the   contentions  of  Mr.  Bhimasankaram.   The   following observations  of  Subba Rao C. J. (as he then  was)  may  be quoted in support of the view which we have taken:               "Unhampered by decided cases, I shall  proceed               to  consider the scope of the  section  having               regard to the aforesaid declared object of the               Act and the express words used in the section.               The  object  of  s. 13 is to  give  relief  to               agriculturists  in the matter of  interest  in               respect of a debt incurred after the Act.   If               such  a debt is sought to be enforced,  it  is               caught in the net of the scaling down process.               At  that  stage, all the interest due  on  the               debt is reduced to the statutory level or,  to               put  it  differently,  whatever  may  be   the                             contract  rate of interest, it is  rep laced  by               the statutory rate.  If the appropriations               (1) A.I.R. 1953 Madras 975.               (2) A.I.R. 1957 A.P. 546 F.B               208               made  earlier are not reopened, the  intention               of  the  statute  would be  defeated  for  the               contract rate prevails over the statutory rate               up to a stage.               Doubtless  the courts are concerned  with  the               expressed  intention of the legislature.   The               crucial  words in s. 13 are ’all interest  due               on   any  debt’.   The  word   ’interest’   is               qualified  by  two words ’all’  and  ’due.  If               interest outstanding alone is scaled down  the               emphatic  word ’all’ becomes otiose.  If  that               was   the  intention,  the   words   ’interest               outstanding’ would serve, the purpose as well.               The  word ’all’, therefore, cannot be  ignored               and  must  be given a meaning.   It  indicates               that the entire interest, which a debt earned,               is scaled down." The next decision referred to is that in Mansoor v. Sankara- pandia(1).   That  was a decision of the Full Bench  of  the High Court and the points which arose for consideration  and the  decision of the Court are correctly summarised  in  the following head note:               "Section  13  of  the  Madras  Agriculturists’               Relief  Act  (IV  of 1938)  deals  with  debts               incurred  after the Act.  Under  that  section               there  is  no  provision  for  any   automatic               discharge  of  interest stipulated at  a  rate               higher  than  that prescribed  therein.   Such               excess interest is only made irrecoverable  if               the  creditor sought to enforce it in a  court               of  law.   ’Mere being neither  a  prohibition               against  a  stipulation  for  payment  nor  an               automatic   discharge  of  higher   rates   of               interest agreed to be paid by an agriculturist               debtor,  it  cannot  be  said  that,  when   a               creditor in regard to a debt contracted  after               the Act with the assent of his debtor added to               the  principal  loan the interest  accrued  in               terms  of the contract and the debtor  entered               into    a   fresh   contract   treating    the               consolidated amount as principal for the fresh               loan, there would be anything illegal or  even               a  failure of consideration in regard  to  the               new  loan.  Such a new loan  would  constitute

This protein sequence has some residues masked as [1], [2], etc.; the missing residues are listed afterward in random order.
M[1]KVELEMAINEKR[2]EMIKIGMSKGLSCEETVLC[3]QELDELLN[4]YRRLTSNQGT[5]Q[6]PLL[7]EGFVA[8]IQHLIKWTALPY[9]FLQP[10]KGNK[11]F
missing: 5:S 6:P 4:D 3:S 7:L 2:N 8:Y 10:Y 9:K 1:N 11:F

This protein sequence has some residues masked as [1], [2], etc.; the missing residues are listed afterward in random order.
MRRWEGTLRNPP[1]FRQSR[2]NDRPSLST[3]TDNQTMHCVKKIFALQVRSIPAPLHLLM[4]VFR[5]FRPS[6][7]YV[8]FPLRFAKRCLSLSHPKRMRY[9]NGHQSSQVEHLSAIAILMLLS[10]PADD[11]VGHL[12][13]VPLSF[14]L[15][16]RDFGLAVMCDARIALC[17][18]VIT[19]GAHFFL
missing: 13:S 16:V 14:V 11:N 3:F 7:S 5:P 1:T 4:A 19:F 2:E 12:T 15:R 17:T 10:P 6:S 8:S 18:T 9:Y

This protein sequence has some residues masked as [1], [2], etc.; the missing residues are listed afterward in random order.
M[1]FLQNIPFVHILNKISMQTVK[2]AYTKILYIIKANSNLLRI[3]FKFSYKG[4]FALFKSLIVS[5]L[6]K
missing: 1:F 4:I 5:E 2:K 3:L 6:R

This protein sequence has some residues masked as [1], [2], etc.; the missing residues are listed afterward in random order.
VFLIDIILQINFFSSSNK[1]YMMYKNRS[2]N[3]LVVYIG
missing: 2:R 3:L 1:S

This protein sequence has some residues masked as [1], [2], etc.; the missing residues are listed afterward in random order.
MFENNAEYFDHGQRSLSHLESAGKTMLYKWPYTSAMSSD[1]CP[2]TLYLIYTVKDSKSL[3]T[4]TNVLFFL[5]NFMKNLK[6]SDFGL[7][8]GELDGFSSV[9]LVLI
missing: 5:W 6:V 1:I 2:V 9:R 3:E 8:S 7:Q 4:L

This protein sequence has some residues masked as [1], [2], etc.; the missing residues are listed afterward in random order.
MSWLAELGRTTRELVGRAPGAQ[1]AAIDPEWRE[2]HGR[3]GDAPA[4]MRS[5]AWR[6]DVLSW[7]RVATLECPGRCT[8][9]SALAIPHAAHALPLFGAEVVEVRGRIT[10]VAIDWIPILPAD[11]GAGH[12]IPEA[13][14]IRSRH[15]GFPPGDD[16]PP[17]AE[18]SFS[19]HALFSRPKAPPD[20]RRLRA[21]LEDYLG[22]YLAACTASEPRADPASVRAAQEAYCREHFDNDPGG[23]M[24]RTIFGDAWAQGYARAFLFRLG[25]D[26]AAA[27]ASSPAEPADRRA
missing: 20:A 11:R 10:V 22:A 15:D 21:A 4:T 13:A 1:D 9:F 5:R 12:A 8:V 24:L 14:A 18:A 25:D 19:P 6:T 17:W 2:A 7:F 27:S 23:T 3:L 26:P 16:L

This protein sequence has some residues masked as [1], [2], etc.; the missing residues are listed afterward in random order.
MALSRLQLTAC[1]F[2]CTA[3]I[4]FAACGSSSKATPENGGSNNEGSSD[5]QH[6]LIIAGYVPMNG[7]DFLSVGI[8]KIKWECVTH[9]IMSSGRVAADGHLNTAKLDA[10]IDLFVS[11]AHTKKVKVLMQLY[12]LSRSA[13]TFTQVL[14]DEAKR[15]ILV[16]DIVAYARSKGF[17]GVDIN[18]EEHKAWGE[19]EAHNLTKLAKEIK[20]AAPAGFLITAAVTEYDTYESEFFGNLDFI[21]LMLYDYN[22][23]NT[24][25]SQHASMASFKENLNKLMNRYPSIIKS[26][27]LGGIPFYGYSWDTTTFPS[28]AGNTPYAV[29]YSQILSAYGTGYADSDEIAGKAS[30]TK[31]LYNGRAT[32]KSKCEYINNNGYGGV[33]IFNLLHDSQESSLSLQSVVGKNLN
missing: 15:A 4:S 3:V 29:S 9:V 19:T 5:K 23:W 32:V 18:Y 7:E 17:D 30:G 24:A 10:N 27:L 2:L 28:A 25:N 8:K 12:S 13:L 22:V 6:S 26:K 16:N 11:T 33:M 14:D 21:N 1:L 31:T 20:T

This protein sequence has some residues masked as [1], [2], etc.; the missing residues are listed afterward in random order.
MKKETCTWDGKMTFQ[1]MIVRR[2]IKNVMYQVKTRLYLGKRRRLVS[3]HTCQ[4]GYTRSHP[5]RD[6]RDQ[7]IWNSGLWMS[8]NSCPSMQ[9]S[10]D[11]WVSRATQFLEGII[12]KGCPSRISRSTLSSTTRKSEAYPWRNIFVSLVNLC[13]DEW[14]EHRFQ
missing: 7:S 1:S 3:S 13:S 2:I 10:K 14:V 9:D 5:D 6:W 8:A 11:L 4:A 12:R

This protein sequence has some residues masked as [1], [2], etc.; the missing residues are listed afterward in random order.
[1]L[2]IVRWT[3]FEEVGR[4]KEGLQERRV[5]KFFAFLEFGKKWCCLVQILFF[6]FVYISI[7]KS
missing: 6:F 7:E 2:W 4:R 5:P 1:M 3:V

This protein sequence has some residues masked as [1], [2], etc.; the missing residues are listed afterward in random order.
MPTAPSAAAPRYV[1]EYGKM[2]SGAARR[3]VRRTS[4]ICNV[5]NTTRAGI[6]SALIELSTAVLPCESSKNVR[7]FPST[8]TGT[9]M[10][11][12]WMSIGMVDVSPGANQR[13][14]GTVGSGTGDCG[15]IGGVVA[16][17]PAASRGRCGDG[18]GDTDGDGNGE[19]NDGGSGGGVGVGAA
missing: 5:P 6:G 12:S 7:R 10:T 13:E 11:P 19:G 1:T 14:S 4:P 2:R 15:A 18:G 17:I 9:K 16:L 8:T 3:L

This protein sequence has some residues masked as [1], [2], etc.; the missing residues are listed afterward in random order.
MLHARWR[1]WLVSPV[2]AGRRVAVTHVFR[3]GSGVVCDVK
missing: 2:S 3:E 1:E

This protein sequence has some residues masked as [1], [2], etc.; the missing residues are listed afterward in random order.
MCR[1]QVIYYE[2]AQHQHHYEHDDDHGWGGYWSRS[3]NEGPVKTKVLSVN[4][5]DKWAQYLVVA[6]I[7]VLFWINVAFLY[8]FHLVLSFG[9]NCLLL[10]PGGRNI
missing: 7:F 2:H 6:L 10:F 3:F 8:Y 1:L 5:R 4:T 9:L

the  debt incurred on the date of renewal  and               if   a  suit  is  based  on  that  debt,   the               provisions of section 13 could be attracted to               that debt alone and not to the earlier debt of               which it was a renewal or substitution.               (1)   I.L.R. [1959] Mad. 97.               209                 The  power to go behind a suit debt  and  to               apply  the  provisions  of  the  Act  for  the               original  liability is confined only to  cases               falling  under  sections 8 and 9 of  the  Act.               But  even in cases coming under section 13  it               would  be open to the defendants to plead  and               prove that the debt sued on could not form the               basis of an action or that there was a failure               of  consideration  in respect of it.   Such  a               defence  is  not by virtue of anything  in  or               peculiar to the Act, but one under the general               law.   In  cases where a debt  was  contracted               prior to the Act, but renewed after the Act by               one  or series of successive  documents,  such               renewals  including interest at  the  contract               rate, which had been statutorily discharged by               reason  of the provisions of sections 8 and  9               of  the  Act,  there would  be  a  failure  of               consideration  to  the  extent  to  which  the               interest  was so discharged.   This  principle               will or can have no application in the case of               a  debt  incurred after the  Act  and  renewed               thereafter.  In those cases there would be  no               failure  of consideration, for no  portion  of               interest has been discharged by section 13, it               being  open to the debtor to agree to pay  the               higher stipulated rate of interest." That  again was a case where the original  indebtedness  was subsequent  to the commencement of the Act  and,  therefore, stands  on a footing different from the one before us.   The observations  made  by  the court in  the  case  upon  which reliance  is  placed on behalf of the appellants  appear  to have been limited by the learned Judges to cases which  fall under s. 13 alone.  Since, however, the learned Judges  seem to   have  accepted  the  view  taken   in   Thiravengadatha Ayyangar’s  case(1)  it is necessary for us to say  that  to that extent we do not concur in the view taken by them.   It has  to be remembered that where the plaintiff sues  upon  a document  executed  after the commencement of  the  Act  the Court  has  to  bear in mind also the  provisions  of  s.  9 inasmuch  as the document is one executed after  October  1, 1932.  If the pleadings show that the original  indebtedness commenced before the coming into force of the Act the  court will first have to deal with the document with reference  to the provisions which precede s. 13 of the Act.  It is not as if  the Court has to shut its eyes to everything except  the fact that the document sued upon was executed subsequent  to the commencement of the Act.  There-  I.L.R. [1942] Mad. 57. 210 fore,  if  the court finds that  the  original  indebtedness arose prior to the commencement of the Act either s. 8 or s. 9 will apply and it would not be relevant for it to consider whether by executing a renewal after the commencement of the Act  the parties agreed to treat the interest accrued up  to the  date  of  renewal as principal from  the  date  of  the renewal of the debt.  That consideration may be relevant  in cases  which completely exclude the applicability of  ss.  8



and 9.    We were also referred to the decision in Punyavatamma. v. Satyanarayana(l);   Nagabushanam  v.  Seetharamaiah(2)   and Chellammal v. Abdul Gaffoor Sahib(3).  In the first and  the third of these cases the original liability arose after  the commencement  of  the  Act but in the second  one  it  arose before the commencement of the Act.  We agree with the  view taken  in  the latter case that relief can be  given  to  an agriculturist in such a case under s. 8 or S. 9 as the  case may be.    Thus  it  would appear that wherever  a  transaction  was entered  into  after  the commencement of the  Act  but  the original  indebtedness arose before the commencement of  the Act, the preponderant view is that ss. 8 and 9 would not  be inapplicable.   That, as already stated, is also  our  view. In the result we dismiss the appeal with costs. Appeal dismissed (1) I.L.R. [1960] 2 A. P. 111. (2)  I.L.R. [1961] 1 A. P. 485. (3) I.L.R. [1961] Mad. 1061. 211